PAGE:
Are overweight individuals a step closer to becoming a protected class in the United States? Speculation about making obesity the next protected class under the Americans with Disabilities Act is not a new idea. It’s been discussed on and off since at least 2008, when the Rudd Center for Food Policy and Obesity at Yale University published a report revealing that weight discrimination in the workplace occurs as often as racial discrimination.
Also in 2008, Congress approved the Amendment to the Americans with Disabilities Act (“ADA”), expanding the legal definition of “disability,” making it easier for courts to apply the concept of disability to morbidly obese workers.
The possibility that obesity will become a protected class has been raised again recently:
- The Rudd Center published an article in the April issue of Obesity reporting that three out of four Americans support efforts to add body weight as a protected class under Civil Rights laws.
- Also in April, a district court judge ruled that a lawsuit brought by a plaintiff who claims he was terminated because of “severe obesity” may continue. Judge Stephen N. Limbaugh, Jr. of the U.S. District Court, Eastern District of Missouri, Southeastern Division, rejected Cart-Mart, Inc.’s attempt to dismiss the suit on the grounds that obesity is not an actual disability.That ruling has prompted reaction from attorneys and human resources professionals warning employers not to take arbitrary action against obese employees, at least in the case of severe obesity. Jeff Weintraub, an attorney with Fisher & Phillips LLP, advises employers in an article in The Wall Street Journal to assume that severe obesity constitutes a disability and make an effort to seek a reasonable accommodation if the disability interferes with job performance. Kaitlyn N. Jakubowski of Barnes & Thornburg LLP notes that this decision “highlights the lowered barriers plaintiffs face post-ADAAA to sufficiently plead a disability.”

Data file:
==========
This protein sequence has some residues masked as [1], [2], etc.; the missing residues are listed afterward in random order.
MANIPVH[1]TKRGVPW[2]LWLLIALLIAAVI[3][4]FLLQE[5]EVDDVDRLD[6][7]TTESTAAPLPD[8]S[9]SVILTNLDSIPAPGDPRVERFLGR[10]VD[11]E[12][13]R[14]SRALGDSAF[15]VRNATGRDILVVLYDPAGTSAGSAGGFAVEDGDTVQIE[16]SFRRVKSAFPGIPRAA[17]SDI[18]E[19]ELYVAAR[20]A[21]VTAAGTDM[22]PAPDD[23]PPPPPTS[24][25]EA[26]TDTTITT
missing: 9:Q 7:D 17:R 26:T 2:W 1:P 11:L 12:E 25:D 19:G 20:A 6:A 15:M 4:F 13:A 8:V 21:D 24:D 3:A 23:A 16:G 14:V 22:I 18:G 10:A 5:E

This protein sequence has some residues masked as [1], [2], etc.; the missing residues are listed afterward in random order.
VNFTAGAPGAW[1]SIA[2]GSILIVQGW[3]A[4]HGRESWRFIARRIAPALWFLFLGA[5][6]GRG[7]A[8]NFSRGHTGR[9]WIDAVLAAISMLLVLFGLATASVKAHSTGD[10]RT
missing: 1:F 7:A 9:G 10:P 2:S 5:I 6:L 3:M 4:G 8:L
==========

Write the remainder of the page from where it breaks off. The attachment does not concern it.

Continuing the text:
- In May, TNT NBA analyst Charles Barkley weathered a torrent of criticism when he made some snarky comments about women in San Antonio, Texas, being fat. The riptide of reaction to that incident had some commentators suggesting that “fat will be the next black.”
- Meanwhile, in Europe, the Advocate General (AG) of the European Court of Justice (ECJ) has issued a preliminary opinion in a Danish case (Kaltoft v Municipality of Billund) that morbid obesity is a protected class. The case will now go to the European Court of Justice for a final decision. Attorneys in England are reacting to the decision by warning employers to avoid discrimination, harassment and victimization of morbidly obese employees.
Conclusion: This issue isn’t going away. Employers should be cautious about considering weight in employment decisions and be willing to offer accommodations for overweight employees.
If you would like advice about obesity in the workplace or additional information regarding the Americans With Disabilities Act, contact Johnson Employment Law for guidance. 949-238-8044